The book is divided into three parts. Part one, “Spiritual Bodies,” explains how certain activities move our spirits, from everyday routines like eating and exercise to more profoundly formative habits of friendship and intimacy. The spiritual life can seem like an endless, futile attempt to overcome the very fact that we have bodies. But Moll is deeply reassuring. He encourages us to recognize, celebrate, and strengthen the body–soul connections that are part of God’s good design.
Of course, our bodies aren’t immune to malfunction. Nor are they effortlessly connected, at all times, to God and others. Readers will be grateful to Clarissa, Moll’s wife, for allowing him to share stories of the panic attacks she experienced after giving birth to their fourth child. Her illness affected the entire family, and the road to recovery was long. Moll asks the difficult questions familiar to anyone who’s endured brokenness: “How could I stand in awe of God’s glorious design for our bodies when things could go so badly wrong?” Researching and writing during Clarissa’s crisis, he worried that pressing on with the book would prove a fool’s errand.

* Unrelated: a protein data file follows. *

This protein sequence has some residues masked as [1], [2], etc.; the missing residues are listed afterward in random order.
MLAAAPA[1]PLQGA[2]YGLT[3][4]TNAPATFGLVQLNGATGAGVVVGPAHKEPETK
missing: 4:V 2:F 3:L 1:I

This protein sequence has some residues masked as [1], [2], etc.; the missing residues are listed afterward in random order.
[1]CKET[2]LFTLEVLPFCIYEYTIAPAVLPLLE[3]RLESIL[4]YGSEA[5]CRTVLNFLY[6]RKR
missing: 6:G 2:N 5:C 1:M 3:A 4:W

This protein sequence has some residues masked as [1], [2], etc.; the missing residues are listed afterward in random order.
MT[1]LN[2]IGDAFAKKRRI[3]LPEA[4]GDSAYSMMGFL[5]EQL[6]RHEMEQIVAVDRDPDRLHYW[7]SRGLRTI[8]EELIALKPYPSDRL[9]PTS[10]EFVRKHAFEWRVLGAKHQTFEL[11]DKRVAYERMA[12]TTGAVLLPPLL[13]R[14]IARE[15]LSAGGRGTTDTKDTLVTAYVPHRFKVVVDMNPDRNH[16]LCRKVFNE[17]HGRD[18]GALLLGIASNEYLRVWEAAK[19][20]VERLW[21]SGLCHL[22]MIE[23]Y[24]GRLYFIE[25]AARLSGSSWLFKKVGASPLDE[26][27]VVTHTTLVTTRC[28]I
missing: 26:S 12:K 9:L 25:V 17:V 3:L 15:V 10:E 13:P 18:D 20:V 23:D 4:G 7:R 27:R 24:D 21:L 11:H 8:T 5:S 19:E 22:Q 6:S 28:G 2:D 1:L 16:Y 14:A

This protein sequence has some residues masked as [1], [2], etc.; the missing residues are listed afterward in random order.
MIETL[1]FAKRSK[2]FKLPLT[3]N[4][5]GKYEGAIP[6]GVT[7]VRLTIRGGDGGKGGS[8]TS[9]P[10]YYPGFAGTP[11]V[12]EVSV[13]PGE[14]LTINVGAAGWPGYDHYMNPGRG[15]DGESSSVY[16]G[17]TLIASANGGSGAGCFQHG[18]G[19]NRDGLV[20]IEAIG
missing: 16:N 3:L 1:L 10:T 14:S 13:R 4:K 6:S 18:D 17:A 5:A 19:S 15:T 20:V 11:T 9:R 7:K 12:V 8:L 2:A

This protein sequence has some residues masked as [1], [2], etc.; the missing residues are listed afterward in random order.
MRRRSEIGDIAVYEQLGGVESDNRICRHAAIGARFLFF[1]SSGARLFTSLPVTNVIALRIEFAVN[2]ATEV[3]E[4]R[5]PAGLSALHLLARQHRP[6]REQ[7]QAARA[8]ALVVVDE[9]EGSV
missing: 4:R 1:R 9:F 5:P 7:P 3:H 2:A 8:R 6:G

Moll doesn’t offer answers or solutions to the problem of bodily suffering. Instead, he shares a realization: When “suffering turns to compassion,” the “questions provoked by suffering can find resolution.” Pain breaks us open, allowing us to become kinder and more generous toward others who suffer and preparing us to recognize God’s suffering in the person of Christ. These spiritual moves can renew and strengthen one’s relationship with God. Moll also dwells on biblical accounts of Paul’s physical afflictions to arrive at fresh insights on the spiritual avenues opened by pain.